FILE PHOTO: Bombardier’s logo is seen on the building of the company’s service centre at Biggin Hill, Britain March 5, 2018. REUTERS/Peter Nicholls
November 5, 2020
By Allison Lampert and Sanjana Shivdas
(Reuters) – Bombardier expects higher deliveries of its flagship Global 7500 business jet through year’s end, after the plane and train maker missed estimates for third-quarter operating profit on Thursday, hurt by COVID-19-related disruptions.
Free cash flow usage was $706 million during the quarter, although Bombardier aims to break even during the second half of 2020.
Global 7500 deliveries should rise to 12 jets during the last three months of 2020, up from eight during the third quarter.
Montreal-based Bombardier is shedding assets, including its rail division to French train maker Alstom SA, to slash debt as it becomes a pure-play business jet maker.
Revenue from Bombardier’s transportation unit fell 2.5%, hit by the pandemic and several-low margin projects.
“We are fully aware of the challenges we face,” said Chief Executive Eric Martel.
While corporate aircraft deliveries are expected to decline industry-wide by 30% in 2020 due to the pandemic, plane makers are encouraged by revived activity, including a rebound in private flights.
Martel said business jet order activity is improving, especially for its mid-sized Challenger aircraft.
The company’s business aircraft order backlog, however, declined to $12.2 billion from $14.4 billion a year ago.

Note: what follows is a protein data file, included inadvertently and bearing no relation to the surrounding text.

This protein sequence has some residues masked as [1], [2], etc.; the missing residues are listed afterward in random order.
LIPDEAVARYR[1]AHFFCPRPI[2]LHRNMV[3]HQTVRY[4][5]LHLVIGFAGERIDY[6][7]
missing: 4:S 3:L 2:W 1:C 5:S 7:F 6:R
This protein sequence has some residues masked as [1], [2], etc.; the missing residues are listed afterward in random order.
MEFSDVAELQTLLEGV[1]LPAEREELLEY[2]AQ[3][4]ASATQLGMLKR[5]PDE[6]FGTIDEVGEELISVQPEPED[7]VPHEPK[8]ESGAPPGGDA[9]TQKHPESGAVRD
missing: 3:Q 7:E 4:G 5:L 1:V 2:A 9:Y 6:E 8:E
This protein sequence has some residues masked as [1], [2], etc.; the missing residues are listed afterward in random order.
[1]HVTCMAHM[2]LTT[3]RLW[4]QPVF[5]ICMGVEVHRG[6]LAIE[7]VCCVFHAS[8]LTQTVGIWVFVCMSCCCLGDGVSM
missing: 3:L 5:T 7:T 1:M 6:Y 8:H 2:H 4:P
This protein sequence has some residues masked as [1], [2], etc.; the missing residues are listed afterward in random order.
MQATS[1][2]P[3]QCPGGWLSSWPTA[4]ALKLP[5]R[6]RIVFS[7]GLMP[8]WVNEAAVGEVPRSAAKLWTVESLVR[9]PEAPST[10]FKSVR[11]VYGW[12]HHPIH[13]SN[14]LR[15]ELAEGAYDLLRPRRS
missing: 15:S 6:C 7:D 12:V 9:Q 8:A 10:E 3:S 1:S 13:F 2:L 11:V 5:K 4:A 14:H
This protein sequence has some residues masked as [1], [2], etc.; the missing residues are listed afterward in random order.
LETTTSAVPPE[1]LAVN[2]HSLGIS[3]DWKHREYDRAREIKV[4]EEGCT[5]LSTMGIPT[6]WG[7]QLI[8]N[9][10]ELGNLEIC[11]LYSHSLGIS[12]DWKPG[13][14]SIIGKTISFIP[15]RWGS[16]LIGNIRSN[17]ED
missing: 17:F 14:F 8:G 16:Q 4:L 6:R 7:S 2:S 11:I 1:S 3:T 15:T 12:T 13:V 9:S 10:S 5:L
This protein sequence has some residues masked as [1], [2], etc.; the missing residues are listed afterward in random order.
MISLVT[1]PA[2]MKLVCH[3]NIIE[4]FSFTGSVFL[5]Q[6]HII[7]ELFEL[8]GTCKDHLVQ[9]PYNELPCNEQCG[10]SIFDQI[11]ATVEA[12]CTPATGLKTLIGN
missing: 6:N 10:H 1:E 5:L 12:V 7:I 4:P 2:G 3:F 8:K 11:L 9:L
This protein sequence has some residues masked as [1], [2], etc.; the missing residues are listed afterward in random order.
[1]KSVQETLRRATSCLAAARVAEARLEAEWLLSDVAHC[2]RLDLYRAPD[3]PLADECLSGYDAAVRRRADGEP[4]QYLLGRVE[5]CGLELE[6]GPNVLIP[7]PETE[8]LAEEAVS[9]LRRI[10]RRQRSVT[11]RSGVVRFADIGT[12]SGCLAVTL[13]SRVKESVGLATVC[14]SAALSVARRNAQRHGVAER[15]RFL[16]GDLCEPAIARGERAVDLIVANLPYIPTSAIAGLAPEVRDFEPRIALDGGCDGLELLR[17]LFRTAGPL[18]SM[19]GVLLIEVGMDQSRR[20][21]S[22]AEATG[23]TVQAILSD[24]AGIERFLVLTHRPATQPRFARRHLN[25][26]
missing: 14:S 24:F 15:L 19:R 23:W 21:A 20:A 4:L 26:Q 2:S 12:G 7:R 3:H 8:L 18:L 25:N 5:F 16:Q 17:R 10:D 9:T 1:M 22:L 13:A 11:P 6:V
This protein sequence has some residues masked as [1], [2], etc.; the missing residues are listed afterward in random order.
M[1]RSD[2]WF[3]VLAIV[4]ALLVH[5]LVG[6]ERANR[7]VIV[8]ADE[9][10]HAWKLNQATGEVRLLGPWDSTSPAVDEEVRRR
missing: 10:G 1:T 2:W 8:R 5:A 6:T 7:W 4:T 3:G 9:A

Corporate jet deliveries fell to 24 units in the quarter from 31 a year earlier. But revenue from business aircraft rose about 10% since higher-priced Global 7500s made up a third of deliveries.
Bombardier’s margins and earnings before interest, taxes, depreciation and amortization (EBITDA) took a hit on higher initial production costs for the Global 7500 jets and lower deliveries.
Chief Financial Officer John Di Bert said the Global 7500 should start to be profitable as we “get into 2021.”
Bombardier reported adjusted EBITDA of $176 million for the quarter ended Sept. 30, compared with $255 million a year earlier.
Analysts on average were expecting EBITDA to be $179.8 million, according to Refinitiv data.
Revenue fell 5.3% to $3.53 billion.
(Reporting By Allison Lampert in Montreal and Sanjana Shivdas in Bengaluru; Editing by Aditya Soni, Anil D’Silva and Jonathan Oatis)